So as I was talking to my 14 year old daughter about this week’s blog topic I said, “I’m going to talk about all the unnecessary plastic waste that comes with Easter”, she simply says, “Holiday Killer”. My first reaction was a mature “na-uh”! She rolled her eyes and said something about me killing the holiday vibes. Hmmmm…
I guess I could look like a Holiday Killer, if you’re on the outside looking in; if you’re out there looking at all the fun, colorful, fluffy, happy “stuff” we use to celebrate a holiday tradition. This stuff is our way of showing our enthusiasm, our spirit, our pride of any given season or holiday. So, yeah, when you look at someone writing about all this extra waste we produce and the terrible effects it has on our environment I guess it does make me look like the Holiday Killer.
So how do I go forward with the choice that I’ve made to be vocal about our environment and waste and our society’s needless, painful plastic obsession? After all, I’m nowhere
near plastic free. Nowhere near living the wholly sustainable life. (In fact, a future blog of mine will be about my addiction with plastic zipping/locking bags.) But, I’m learning so much about what changes need to be made and I’m making them a little bit at a time. Much like some of the blogs I follow, such as My Plastic Free Life, I want to be an inspiration to others because I think there are others out there that want to make those changes too. Others that know they can make a difference just one, two, three small changes at a time but they’re just uncertain as to when, where & how to take those steps.
For instance, bringing this back to Easter, the last time I purchased new plastic eggs for my kids’ baskets was in 2009. I had recently been laid off & I saw these cheap plastic eggs as a way to bring a little joy to my kids in the midst of some tough financial times. That year my daughter was watching the movie “High School Musical” over & over so I got her some plastic containers shaped like lockers with HSM logos and I got my son Spiderman-themed plastic eggs. We filled them with cheap chocolate and filled their baskets with cheap plastic “grass”, cheap plastic toys and I never thought twice about where all that plastic & cheap chocolate* came from, what they used to manufacture it or where it went when we were done with it.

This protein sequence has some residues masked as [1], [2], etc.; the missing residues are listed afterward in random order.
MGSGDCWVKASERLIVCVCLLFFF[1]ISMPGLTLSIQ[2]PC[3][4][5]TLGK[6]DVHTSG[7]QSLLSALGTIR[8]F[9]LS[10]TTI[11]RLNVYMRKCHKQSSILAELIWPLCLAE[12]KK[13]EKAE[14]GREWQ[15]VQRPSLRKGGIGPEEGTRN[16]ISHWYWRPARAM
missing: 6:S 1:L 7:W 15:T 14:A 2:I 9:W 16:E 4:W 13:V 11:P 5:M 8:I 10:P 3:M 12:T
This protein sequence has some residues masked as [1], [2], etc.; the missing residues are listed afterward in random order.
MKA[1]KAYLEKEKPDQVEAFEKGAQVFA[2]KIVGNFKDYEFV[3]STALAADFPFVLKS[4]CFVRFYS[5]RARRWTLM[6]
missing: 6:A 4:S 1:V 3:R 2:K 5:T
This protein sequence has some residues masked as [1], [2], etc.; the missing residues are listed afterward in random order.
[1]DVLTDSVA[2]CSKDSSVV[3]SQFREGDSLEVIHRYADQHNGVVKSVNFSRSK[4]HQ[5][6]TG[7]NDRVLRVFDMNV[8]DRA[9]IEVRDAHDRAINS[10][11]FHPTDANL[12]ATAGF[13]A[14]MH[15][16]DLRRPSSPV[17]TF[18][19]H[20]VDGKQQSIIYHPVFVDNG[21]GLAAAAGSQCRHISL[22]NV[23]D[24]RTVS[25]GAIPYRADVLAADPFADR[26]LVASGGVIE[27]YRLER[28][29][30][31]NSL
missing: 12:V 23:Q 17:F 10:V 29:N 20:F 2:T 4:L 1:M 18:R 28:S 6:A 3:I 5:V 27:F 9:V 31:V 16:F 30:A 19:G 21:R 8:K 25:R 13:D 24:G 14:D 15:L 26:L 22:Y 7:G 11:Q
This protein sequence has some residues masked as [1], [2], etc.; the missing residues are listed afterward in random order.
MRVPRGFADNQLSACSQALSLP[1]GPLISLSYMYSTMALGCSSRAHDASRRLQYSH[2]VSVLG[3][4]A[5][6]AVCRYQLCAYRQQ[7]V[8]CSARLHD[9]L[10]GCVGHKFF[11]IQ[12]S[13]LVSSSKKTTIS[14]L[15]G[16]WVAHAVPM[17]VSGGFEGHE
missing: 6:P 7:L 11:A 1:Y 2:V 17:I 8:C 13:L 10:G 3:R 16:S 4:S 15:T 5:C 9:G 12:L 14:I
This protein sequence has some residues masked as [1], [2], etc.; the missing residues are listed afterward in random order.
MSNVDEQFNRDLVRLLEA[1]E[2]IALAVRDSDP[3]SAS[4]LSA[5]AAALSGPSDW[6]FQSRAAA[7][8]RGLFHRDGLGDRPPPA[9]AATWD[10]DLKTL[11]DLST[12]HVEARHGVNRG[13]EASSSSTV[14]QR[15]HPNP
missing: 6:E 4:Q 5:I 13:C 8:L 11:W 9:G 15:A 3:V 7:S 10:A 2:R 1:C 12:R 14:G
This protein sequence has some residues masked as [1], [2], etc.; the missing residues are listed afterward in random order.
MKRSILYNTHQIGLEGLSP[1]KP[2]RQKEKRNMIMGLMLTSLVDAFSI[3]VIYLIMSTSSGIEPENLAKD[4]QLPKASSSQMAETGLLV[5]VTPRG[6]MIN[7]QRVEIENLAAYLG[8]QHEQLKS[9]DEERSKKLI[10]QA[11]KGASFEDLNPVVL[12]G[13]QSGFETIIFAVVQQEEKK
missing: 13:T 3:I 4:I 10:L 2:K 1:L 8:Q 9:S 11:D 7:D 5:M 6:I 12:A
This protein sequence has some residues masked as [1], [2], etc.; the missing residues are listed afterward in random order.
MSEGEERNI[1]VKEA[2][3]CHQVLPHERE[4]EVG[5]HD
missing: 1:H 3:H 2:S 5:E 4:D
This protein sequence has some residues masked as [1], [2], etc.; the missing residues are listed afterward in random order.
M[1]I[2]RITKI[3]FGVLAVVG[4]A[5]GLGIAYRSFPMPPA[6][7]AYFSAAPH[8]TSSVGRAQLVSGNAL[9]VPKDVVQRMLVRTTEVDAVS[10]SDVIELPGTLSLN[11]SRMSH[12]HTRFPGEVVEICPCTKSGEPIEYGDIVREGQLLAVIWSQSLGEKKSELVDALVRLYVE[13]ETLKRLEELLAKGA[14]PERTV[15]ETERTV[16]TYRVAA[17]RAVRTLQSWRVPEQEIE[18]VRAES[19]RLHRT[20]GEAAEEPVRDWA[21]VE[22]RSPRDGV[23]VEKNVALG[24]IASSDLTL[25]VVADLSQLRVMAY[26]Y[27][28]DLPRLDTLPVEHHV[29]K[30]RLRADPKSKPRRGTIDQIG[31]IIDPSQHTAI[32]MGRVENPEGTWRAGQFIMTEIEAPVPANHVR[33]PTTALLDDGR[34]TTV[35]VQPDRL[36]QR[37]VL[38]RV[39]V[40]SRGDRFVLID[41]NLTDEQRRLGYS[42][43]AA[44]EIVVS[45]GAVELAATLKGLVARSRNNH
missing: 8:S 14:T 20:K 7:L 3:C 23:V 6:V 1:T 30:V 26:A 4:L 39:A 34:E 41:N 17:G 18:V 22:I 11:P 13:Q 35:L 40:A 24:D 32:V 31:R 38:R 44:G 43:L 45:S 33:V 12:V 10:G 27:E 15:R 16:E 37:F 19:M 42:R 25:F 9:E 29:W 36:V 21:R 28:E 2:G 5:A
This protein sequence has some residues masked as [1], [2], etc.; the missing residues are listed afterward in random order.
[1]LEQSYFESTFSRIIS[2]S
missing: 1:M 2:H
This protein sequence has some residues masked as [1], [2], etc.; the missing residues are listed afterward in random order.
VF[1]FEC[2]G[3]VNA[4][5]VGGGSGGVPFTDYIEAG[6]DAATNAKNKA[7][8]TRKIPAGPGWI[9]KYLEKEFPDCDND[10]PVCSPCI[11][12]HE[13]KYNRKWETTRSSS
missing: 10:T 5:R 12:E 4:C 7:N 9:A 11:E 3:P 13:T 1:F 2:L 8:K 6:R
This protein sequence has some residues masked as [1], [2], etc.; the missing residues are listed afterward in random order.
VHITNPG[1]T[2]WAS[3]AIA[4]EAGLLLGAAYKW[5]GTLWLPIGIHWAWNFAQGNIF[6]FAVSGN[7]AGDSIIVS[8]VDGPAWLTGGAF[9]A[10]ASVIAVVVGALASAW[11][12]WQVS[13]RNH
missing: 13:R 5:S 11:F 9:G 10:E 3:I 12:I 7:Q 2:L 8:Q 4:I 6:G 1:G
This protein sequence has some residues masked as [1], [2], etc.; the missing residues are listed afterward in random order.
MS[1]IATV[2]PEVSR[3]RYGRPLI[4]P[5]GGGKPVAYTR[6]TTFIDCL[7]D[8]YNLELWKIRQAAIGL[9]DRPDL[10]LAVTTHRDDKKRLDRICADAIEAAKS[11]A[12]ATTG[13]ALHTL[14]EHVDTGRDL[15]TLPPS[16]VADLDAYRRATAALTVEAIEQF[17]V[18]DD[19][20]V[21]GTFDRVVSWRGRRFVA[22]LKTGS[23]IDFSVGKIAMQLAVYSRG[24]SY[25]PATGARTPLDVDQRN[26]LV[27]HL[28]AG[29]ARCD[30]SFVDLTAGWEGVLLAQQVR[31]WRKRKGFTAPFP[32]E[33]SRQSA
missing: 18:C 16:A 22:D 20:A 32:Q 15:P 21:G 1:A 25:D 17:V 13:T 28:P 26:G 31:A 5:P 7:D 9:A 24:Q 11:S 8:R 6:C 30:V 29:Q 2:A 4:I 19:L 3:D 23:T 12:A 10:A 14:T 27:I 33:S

That was the same year that I started paying attention to plastic waste, though. That was the year that I vowed no more cheap plastic toys from fast food kids’ meals, I started taking my own grocery bags to the store and I started researching our environment and how I could make a change in my daily habits. I found that our city had an incredible Environmental & Sustainable department with a great recycling program – so I jumped into recycling more than just my plastic & cardboard & began teaching my kids and anyone who would listen about the benefits of recycling.
The following Easter, the kids received those same plastic eggs with cheap chocolate (I told you I was only taking a few steps at a time), but instead of plastic toys they received colorful chalk (admittedly I have not researched that item yet) and cute wooden toys made in the good ol’ USA. Since then, each Easter has been an experiment in finding something the kids could play with or be creative with that didn’t consist of plastic (though sometimes it’s nearly impossible to get away from plastic wrapping. Ugh…another time). And, each year since we have moved further and further away from the “Big Store Easter”.
Our chocolates & candies are from sustainable sourced manufacturers that do not use Palm Oil and/or are Fair-Trade Certified (Fair Trade USA). The kids STILL get their goodies in their HSM & Spiderman plastic eggs and we have the same baskets and same plastic grass that we had 7 years ago. Yep, I’m a Holiday Killer. Of course, the daughter that called me that will be getting up early next Sunday to find out exactly WHAT is in that basket. The older they get the better the non-plastic, sustainable goodies are and she knows that!
So, Holiday Killer or not, I will continue to spread the word and share what I learn about living a more sustainable, less plastic, environmentally safe, tree-hugging life.
As Kermit says, “It ain’t easy being green”, but for me, it’s well worth the choices I am learning to make every single day.
*To follow what is going on in our chocolate industry, follow: Say No To Palm Oil
Great ideas for what to use in place of plastic grass: 6 Green Alternatives To Plastic Easter Basket Grass Filler